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Hancock DB, Martin ER, Stajich JM, et al. Smoking, Caffeine, and Nonsteroidal Anti-inflammatory Drugs in Families With Parkinson Disease. Arch Neurol. 2007;64(4):576–580. doi:https://doi.org/10.1001/archneur.64.4.576
To assess associations between Parkinson disease (PD) and putatively protective factors—smoking, caffeine (coffee, tea, and soft drinks), and nonsteroidal anti-inflammatory drugs (aspirin, ibuprofen, and naproxen).
Family-based case-control study.
Academic medical center clinic.
A total of 356 case subjects and 317 family controls who self-reported environmental exposures.
Main Outcome Measures
Associations between PD and environmental measures (history, status, dosage, duration, and intensity) of smoking, coffee, caffeine, nonsteroidal anti-inflammatory drugs, and nonaspirin nonsteroidal anti-inflammatory drugs were examined using generalized estimating equations with an independent correlation matrix while controlling for age and sex.
Individuals with PD were significantly less likely to report ever smoking (odds ratio = 0.56; 95% confidence interval, 0.41-0.78). Additional measures of smoking revealed significant inverse associations with PD (P<.05) and trends in odds ratios (P<.005). Increasing intensity of coffee drinking was inversely associated with PD (test for trend P = .05). Increasing dosage (trend P = .009) and intensity (trend P = .01) of total caffeine consumption were also inversely associated, with high dosage presenting a significant inverse association for PD (odds ratio = 0.58; 95% confidence interval, 0.34-0.99). There were no significant associations between nonsteroidal anti-inflammatory drugs and PD.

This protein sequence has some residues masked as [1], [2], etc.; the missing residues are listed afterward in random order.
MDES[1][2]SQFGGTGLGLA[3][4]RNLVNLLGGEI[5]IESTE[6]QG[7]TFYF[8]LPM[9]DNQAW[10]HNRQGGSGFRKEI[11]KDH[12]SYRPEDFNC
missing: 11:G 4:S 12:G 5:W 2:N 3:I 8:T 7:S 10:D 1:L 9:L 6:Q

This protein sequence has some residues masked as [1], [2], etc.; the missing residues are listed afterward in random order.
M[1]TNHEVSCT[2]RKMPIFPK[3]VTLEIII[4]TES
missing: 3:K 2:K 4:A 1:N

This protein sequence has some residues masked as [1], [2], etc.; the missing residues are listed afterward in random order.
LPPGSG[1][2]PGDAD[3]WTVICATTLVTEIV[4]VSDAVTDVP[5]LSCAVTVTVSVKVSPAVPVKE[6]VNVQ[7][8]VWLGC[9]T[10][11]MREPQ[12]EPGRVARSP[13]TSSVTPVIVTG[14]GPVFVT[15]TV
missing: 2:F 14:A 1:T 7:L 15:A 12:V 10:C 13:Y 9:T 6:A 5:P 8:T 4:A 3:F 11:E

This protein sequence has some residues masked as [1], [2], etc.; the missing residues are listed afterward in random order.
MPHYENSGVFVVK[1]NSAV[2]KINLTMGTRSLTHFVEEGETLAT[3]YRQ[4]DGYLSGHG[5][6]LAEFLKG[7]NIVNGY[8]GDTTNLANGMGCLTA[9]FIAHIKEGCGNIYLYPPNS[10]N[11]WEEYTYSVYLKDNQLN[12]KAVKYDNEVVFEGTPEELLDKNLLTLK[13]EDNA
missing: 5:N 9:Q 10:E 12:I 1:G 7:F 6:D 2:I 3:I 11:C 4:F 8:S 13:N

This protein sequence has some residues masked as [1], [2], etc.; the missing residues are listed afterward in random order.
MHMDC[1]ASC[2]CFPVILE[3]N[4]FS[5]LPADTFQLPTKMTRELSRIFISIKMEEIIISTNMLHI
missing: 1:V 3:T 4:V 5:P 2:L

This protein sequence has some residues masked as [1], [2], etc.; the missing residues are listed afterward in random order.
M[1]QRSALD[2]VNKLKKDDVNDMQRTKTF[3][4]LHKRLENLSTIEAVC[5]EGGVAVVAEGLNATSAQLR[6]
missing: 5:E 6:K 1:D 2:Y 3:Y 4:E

Inverse associations of smoking and caffeine were corroborated using families with PD, thus emphasizing smoking and caffeine as important covariates to consider in genetic studies of PD.
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